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FD Interview: Tarsem Dhaliwal

ICELAND is up for sale. The failed Icelandic banks Landsbanki and Glitner, which together own 77% of the frozen foods retailer, are cashing in, sparking a wave of bids from supermarkets and private equity firms.

Asda and Morrison’s have both made bids at the top end of the £1.3-£1.5bn price range and are bidding against a quartet of private equity firms: Bain, Blackstone, TPG and BC Partners. No wonder. Iceland once again reported record results in June, making its financial year to 25 March 2011 the sixth consecutive year of growth. Sales grew 5.9% to £2.4bn, while net profit before tax increased by 14.8% to £155.5m.

Iceland’s finance director, Tarsem Dhaliwal, concedes that the sales process has been time consuming and a distraction, although it has been a necessary evil as all parties involved want to get to the end of the haggling.

None more so than Dhaliwal himself, who together with Iceland’s founder and CEO, Malcolm Walker, and the company’s management owns 23% of the business. Dhaliwal says they have their own ambitions for company ownership.

Dhaliwal and his team have yet to show their hand – the management is not obliged to bid in the first round due to a complex share agreement which means they have only to match the highest bidder in order to win the auction – but he is clear that he is committed to being at the company in the long-term.

“We want to roll over our investment and own the business completely and we are doing everything in our power to try and achieve that. There are no guarantees we are going to get there, but we are trying our best,” Dhaliwal tells Financial Director.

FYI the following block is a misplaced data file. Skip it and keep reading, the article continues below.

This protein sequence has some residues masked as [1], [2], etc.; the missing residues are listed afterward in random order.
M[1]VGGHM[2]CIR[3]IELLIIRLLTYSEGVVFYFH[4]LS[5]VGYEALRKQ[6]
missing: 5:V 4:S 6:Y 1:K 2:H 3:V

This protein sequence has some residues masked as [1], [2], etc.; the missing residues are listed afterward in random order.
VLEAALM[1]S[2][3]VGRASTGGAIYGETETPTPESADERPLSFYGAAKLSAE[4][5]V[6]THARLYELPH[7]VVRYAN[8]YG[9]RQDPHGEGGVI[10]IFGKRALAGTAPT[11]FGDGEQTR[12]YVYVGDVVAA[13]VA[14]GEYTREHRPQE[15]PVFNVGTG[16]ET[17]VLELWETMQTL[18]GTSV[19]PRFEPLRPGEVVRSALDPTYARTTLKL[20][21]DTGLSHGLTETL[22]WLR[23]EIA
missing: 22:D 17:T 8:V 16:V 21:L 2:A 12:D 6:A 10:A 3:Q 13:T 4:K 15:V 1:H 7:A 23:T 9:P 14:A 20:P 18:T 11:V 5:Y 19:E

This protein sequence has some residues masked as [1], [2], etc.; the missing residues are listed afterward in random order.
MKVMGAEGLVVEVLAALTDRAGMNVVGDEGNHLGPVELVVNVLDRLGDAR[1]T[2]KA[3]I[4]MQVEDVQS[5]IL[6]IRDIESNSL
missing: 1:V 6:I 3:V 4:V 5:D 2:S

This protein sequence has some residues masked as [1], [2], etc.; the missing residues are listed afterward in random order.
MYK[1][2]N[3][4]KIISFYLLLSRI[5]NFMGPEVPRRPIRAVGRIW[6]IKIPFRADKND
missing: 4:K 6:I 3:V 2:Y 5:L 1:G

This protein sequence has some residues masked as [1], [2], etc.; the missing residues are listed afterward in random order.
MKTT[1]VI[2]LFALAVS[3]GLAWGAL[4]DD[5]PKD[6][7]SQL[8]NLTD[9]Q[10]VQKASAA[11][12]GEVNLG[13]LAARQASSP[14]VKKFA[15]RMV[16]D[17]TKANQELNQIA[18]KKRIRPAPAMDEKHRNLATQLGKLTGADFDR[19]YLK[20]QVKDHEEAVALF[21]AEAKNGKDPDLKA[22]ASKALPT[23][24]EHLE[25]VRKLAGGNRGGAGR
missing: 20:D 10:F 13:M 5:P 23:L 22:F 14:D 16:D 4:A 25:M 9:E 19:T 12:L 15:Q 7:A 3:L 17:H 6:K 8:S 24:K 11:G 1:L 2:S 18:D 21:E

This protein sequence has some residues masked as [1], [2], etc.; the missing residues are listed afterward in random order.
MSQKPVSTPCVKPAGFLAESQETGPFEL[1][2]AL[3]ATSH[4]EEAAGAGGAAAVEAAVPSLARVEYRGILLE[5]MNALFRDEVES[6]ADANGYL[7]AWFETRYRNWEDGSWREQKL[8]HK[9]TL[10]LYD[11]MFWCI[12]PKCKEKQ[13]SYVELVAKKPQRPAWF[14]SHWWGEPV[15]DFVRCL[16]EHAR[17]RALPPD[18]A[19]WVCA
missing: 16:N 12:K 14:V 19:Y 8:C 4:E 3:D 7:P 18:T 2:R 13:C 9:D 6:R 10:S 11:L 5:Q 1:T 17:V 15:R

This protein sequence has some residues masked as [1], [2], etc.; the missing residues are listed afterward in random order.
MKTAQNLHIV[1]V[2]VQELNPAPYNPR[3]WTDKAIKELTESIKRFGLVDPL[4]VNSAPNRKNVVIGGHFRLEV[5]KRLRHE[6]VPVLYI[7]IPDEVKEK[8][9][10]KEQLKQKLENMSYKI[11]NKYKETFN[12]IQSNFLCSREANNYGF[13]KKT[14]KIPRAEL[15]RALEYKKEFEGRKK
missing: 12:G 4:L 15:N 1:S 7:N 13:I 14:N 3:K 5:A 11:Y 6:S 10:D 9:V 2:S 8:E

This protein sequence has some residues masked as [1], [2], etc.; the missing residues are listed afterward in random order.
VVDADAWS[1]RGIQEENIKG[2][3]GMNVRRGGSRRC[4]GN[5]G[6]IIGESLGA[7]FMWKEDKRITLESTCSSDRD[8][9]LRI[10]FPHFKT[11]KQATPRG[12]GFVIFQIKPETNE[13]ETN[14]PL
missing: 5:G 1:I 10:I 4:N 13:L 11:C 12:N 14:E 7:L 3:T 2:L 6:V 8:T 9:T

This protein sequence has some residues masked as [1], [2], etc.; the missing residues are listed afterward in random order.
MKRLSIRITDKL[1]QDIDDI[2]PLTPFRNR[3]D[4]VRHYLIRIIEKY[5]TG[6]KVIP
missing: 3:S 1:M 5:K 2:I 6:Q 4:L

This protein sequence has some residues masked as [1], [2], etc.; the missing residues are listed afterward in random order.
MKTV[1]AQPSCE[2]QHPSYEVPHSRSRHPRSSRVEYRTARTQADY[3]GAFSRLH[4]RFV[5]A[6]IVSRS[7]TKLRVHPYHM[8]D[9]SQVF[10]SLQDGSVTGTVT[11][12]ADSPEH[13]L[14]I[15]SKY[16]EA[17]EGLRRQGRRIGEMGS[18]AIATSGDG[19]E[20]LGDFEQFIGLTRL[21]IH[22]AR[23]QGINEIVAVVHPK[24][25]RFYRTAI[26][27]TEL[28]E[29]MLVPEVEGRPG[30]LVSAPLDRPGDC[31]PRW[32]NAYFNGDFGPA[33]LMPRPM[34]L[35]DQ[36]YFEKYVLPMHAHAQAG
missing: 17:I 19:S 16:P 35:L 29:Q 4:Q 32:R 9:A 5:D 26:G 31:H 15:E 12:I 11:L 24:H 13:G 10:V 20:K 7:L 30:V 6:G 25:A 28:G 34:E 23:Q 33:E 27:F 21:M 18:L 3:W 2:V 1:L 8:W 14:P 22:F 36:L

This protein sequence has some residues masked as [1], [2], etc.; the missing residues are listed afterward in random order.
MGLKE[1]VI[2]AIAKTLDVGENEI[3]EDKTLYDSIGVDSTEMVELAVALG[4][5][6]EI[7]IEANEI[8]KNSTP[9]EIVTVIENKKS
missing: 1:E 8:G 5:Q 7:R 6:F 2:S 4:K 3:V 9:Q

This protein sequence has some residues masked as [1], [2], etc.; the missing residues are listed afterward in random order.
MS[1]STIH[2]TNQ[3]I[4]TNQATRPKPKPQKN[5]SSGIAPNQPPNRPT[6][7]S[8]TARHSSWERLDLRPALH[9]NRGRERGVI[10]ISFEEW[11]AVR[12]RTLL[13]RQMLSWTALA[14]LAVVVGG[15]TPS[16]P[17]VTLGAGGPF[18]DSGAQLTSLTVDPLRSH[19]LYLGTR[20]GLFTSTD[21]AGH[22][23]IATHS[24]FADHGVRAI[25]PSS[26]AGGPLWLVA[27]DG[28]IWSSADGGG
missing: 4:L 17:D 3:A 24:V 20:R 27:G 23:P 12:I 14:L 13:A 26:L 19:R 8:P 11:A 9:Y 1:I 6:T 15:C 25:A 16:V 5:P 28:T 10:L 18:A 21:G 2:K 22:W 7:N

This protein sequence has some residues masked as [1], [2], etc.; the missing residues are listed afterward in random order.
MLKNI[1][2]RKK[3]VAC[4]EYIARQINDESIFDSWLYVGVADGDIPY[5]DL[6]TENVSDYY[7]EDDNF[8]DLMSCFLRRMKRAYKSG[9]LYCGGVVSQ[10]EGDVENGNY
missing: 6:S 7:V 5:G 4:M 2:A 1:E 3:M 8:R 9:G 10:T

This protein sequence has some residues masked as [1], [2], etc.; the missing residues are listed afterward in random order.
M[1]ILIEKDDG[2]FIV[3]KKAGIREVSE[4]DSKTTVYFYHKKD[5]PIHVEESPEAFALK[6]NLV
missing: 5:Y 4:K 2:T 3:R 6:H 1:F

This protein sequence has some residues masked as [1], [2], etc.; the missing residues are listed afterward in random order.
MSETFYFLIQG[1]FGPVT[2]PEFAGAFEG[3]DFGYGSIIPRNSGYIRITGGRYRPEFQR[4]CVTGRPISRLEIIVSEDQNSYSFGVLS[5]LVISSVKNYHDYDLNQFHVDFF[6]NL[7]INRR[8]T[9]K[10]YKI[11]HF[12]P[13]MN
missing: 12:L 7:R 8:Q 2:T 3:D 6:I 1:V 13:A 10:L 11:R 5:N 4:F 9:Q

Dhaliwal could be forgiven if he wanted to cash in his 5.5% stake in Iceland, worth £66m. Working as a director on the board of a number of private food and property companies, including DBC Foodservice and Bywater Properties, it is not as if he does not have other things to occupy his time.

His history at Iceland goes all the way back to 1985 and he was appointed finance director in 1995. However, he was then ousted, along with Malcolm Walker, in 2001 when a new management team came in shortly after Iceland had made a recommended offer for Booker, the UK’s largest cash-and-carry operator, with the aim of exploiting buying and other synergies between the two businesses.

“The new management had a different way of working and they didn’t need any of the old guard around,” Dhaliwal says.


Basket case

However, between 2001 and 2004, the business, renamed the Big Food Group, struggled under the new management as costs soared, sales slumped and customer numbers declined. It eventually tumbled, frail and exhausted, into the hands of a consortium headed by the Icelandic retail group Baugur, while Dhaliwal and Walker returned as FD and CEO and company shareholders. They had a turnaround job on their hands.

Dhaliwal returned to find a company in crisis. Sales were 10% down on the previous year, having declined every year since 2001. Over the same four years overheads had escalated on a massive scale, with head office employee numbers growing from 800 to 1,400 and a further £16m being spent on the services of external consultants. The product range had expanded chaotically and prices were well out of line with the market.

“When we came back the business was effectively bust. It had no money,” Dhaliwal says. But he is honest enough to resist laying all the blame at the feet of the management who replaced him. Although they were culpable for creating accounting provisions in 2001 which plunged the business into loss but were subsequently found to be “not needed” and used to support profits until 2004, he does concede that the combined Iceland-Booker business was partly his creation. After all, he was involved with the acquisition of Booker and Woodwards Food Services, which combined to make the bloated group.